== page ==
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Monday, December 4, 2023

Sri Lanka Launches Investigation into Eye Drop Infections, Gujarat Firm Under Scrutiny


Over 30 patients in Sri Lankan hospitals have reported infections associated with an eye drop manufactured in Gujarat, India. The Central Drugs Standard Control Organisation (CDSCO) has initiated an investigation into the matter.

The patients who underwent cataract surgery in April experienced complications after the administration of prednisolone eye drops. Indiana Ophthalmics, a company registered with the National Medicines Regulatory Authority of Sri Lanka and supplying the medicine since 2017, produced the eye drops.

Upon receiving the report, the Sri Lanka Ministry of Health took immediate action and recalled the eye drops associated with infections reported by over 30 patients in Sri Lankan hospitals. Both hospitals had used the same product from the same batch. The Sri Lankan regulatory body is in communication with its Indian counterparts regarding the matter.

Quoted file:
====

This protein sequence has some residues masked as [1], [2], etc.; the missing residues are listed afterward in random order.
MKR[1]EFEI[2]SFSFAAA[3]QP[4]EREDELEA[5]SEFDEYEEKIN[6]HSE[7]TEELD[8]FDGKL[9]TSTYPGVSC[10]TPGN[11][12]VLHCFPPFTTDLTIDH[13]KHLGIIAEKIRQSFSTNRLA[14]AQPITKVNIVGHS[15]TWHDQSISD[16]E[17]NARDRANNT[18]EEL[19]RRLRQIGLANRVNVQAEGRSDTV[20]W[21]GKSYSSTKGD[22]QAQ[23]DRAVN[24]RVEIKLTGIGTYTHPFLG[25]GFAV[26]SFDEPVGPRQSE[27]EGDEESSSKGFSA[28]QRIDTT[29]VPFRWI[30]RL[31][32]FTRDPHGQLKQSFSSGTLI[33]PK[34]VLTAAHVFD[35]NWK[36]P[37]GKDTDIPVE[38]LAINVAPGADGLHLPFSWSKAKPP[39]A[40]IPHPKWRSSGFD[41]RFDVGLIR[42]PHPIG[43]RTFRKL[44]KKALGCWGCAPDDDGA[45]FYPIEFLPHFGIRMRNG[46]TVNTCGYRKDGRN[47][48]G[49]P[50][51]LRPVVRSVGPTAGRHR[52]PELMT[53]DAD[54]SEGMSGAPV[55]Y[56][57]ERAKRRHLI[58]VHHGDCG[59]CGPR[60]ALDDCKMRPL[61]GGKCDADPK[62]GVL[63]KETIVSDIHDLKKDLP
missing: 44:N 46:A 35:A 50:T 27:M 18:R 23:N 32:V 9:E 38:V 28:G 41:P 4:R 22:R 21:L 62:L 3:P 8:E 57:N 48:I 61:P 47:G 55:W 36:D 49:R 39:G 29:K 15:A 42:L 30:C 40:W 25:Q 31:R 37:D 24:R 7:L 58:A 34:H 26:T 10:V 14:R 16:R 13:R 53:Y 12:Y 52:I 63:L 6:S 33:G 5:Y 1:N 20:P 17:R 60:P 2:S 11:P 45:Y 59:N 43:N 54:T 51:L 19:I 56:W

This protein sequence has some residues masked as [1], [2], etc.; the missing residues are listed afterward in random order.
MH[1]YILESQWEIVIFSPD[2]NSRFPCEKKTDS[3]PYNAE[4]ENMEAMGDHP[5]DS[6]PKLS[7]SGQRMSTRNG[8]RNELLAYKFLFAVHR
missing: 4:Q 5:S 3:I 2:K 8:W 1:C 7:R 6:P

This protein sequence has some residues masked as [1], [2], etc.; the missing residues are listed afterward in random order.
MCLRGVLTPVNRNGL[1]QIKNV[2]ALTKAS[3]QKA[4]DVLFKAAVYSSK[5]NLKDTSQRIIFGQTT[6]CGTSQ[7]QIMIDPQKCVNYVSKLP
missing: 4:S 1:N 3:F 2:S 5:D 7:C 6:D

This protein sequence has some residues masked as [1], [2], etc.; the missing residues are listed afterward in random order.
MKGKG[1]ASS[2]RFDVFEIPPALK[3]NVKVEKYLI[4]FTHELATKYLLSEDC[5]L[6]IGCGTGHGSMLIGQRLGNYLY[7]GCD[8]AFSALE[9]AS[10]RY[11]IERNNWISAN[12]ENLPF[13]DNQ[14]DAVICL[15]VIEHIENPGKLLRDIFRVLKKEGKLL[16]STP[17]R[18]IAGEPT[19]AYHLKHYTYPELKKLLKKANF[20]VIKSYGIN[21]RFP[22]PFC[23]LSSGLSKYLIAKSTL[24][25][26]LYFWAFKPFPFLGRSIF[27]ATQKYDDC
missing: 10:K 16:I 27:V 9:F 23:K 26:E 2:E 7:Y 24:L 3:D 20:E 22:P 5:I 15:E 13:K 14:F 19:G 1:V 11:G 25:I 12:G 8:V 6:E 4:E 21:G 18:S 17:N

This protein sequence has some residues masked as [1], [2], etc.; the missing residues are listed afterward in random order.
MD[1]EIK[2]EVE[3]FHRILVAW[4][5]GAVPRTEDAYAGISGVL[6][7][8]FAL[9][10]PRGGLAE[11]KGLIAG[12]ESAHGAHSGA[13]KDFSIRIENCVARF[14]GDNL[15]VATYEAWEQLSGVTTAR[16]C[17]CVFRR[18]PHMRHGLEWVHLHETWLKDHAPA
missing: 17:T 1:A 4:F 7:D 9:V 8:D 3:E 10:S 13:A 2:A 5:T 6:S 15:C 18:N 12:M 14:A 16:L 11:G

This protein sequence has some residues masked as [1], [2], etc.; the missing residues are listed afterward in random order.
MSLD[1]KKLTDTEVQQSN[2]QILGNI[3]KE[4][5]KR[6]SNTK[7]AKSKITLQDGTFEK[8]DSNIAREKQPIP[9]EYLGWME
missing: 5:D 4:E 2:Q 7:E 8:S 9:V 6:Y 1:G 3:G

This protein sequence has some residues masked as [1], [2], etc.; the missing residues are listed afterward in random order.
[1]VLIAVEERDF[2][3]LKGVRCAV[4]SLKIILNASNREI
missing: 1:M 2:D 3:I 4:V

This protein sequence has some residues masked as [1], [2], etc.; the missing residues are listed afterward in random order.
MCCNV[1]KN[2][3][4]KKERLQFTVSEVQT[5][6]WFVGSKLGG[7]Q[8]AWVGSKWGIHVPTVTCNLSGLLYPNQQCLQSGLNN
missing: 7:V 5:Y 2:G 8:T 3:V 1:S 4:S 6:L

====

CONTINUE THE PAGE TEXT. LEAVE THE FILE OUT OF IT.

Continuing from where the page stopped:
Hemant Koshia, Joint Commissioner of the Gujarat state Food and Drug Control Administration, confirmed that they have not identified any instances of substandard quality in Indiana Ophthalmics’ products in the past. Furthermore, he clarified that the state regulator has not taken steps to halt the company’s drug manufacturing operations at this point. The CDSCO will make a decision on further action after completing its testing of the product.

This incident adds to the scrutiny faced by drugs manufactured in India. Several cases, such as the deaths of children in The Gambia and Uzbekistan linked to Indian-manufactured medicines, have raised concerns. Last year, Maiden Pharma

The US Food and Drug Administration discovered manufacturing process and sterilization method violations by Global Pharma, an Indian manufacturer, in relation to an eye drop that caused 68 cases of eye infection in the United States, including vision loss and fatalities. The authorities recalled the product, EzriCare Artificial Tears Eye Drop, in February.

In addition, earlier this year, India’s central and state drug regulators canceled or suspended licenses of 18 companies due to the production of counterfeit or adulterated medicines.


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